Pinkerton Rolling Stone record review - 2004
- Not be to confused with Rolling Stone's initial 1996 Pinkerton review.
|Studio album by Weezer|
|Released||September 24, 1996|
Reviewer: Gavin Edwards (Rolling Stone)
Publishing date: December 9, 2004
A good young rock band often ends up writing its bad second album in the back of a tour bus. Rivers Cuomo went to unusual lengths to avoid that cliche: Before recording Weezer's second album, in 1996, he enrolled at Harvard, had surgery to lengthen his right leg by two inches and then walked around the campus feeling utterly isolated and wishing that some of the students wearing Weezer T-shirts would recognize him.
Cuomo poured all his self-loathing and loneliness into ten autobiographical songs on Pinkerton, detailing his awkward love life with agonizing specificity, beginning with "Tired of Sex," where the groupie grind has never sounded less appealing. Some real-life girls mentioned on Pinkerton are ones Cuomo had crushes on but didn't date: a lesbian, a girl in one of his classes who rebuffed his invitation to a Green Day concert and an eighteen-year-old in Japan who wrote him a fan letter and with whom he became obsessed, wondering if she thought about him when she masturbated. With all those true confessions, it's no wonder that Cuomo is somewhat embarrassed by Pinkerton now -- and that the record became a cornerstone of the late-Nineties emo movement.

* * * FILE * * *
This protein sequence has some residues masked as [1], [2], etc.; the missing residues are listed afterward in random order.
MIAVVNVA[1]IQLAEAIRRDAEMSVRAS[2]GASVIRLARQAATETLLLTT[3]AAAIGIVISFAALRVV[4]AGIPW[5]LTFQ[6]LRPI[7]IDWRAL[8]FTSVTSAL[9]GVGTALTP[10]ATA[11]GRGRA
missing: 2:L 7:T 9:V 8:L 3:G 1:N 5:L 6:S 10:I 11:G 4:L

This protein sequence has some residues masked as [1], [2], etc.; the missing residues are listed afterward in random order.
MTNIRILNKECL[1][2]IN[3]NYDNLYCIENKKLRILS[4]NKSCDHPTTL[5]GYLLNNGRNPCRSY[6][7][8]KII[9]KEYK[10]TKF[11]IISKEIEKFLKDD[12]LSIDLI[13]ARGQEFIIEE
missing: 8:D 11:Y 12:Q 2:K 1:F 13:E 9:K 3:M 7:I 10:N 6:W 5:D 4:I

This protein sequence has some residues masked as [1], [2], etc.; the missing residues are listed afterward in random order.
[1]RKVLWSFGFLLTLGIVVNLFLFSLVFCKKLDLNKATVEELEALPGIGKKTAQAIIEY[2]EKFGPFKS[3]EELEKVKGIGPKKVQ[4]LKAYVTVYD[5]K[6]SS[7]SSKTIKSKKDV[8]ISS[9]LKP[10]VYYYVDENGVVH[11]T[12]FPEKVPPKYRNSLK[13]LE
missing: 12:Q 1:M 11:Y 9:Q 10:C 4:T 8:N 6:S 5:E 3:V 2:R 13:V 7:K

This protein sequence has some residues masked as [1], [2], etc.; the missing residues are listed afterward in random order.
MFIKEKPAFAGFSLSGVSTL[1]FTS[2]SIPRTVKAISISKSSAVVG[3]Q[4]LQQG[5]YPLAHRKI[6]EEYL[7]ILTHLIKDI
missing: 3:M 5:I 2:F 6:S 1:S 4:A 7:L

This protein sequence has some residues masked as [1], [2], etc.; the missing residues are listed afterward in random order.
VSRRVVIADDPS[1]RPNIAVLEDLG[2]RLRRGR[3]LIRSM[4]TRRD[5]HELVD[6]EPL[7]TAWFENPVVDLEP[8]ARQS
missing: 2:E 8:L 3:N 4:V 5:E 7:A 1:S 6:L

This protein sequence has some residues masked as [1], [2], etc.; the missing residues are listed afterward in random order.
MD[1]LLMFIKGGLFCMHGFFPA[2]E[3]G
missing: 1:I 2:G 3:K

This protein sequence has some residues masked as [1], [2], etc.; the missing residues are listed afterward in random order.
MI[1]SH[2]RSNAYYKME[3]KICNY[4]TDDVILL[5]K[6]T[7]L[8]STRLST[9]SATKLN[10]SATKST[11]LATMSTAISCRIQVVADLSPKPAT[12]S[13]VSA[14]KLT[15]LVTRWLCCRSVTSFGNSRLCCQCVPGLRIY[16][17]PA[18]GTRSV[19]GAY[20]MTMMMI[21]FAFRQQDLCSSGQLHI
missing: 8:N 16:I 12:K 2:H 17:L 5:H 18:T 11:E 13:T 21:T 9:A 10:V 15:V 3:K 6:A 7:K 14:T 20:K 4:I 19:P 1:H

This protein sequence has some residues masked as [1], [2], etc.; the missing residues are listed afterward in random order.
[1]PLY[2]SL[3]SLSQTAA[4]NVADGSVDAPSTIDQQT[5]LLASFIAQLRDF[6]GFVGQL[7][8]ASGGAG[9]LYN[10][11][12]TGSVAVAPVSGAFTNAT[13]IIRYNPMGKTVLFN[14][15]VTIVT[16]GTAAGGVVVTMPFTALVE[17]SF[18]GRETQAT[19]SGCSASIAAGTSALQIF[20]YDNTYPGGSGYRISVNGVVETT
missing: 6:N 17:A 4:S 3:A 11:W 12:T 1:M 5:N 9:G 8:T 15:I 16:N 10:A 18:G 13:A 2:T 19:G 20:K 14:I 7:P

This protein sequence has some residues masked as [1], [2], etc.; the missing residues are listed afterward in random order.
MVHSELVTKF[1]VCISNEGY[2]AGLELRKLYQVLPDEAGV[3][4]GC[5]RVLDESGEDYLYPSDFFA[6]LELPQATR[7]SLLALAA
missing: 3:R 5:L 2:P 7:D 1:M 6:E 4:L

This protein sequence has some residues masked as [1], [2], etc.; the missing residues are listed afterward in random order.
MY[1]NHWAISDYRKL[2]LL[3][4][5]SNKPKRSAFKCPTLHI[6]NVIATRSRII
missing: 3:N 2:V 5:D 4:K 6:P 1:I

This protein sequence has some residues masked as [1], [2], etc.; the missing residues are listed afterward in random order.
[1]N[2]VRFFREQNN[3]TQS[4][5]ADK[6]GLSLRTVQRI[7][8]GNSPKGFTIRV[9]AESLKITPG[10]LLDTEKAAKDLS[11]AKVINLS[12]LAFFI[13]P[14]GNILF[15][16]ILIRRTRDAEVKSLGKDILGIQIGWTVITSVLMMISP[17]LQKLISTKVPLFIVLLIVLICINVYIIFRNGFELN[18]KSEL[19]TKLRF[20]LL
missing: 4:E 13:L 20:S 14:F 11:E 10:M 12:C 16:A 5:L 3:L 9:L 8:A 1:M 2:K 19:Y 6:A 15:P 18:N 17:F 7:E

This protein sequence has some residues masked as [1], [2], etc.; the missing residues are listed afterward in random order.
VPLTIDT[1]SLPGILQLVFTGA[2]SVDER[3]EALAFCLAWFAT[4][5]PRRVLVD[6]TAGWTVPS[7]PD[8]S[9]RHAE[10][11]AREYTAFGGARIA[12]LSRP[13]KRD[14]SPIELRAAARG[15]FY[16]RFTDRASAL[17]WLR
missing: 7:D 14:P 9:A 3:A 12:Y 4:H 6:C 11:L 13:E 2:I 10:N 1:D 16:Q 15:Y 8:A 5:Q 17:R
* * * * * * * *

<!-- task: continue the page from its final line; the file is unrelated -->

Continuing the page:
The self-produced album sounds as raw as Cuomo's lyrics, without any of the sheen that Ric Ocasek provided on the band's debut. But what makes Pinkerton more than a blog entry is Cuomo's unfailing gift for power pop. "Across the Sea" -- which quoted so much of that Japanese fan's letter that Cuomo gave her a slice of the songwriting money -- is the masterpiece, building to ever-greater intensity as Cuomo wails about the most distant of all his unattainable girls. At the end, the chorus swells: "I've got your letter/You've got my song." Unrealized fantasy is enough happiness for anyone, Cuomo is saying -- and he sings it with enough passion to make you believe it too.
— Gavin Edwards, December 9, 2004
- Original article (archived webpage)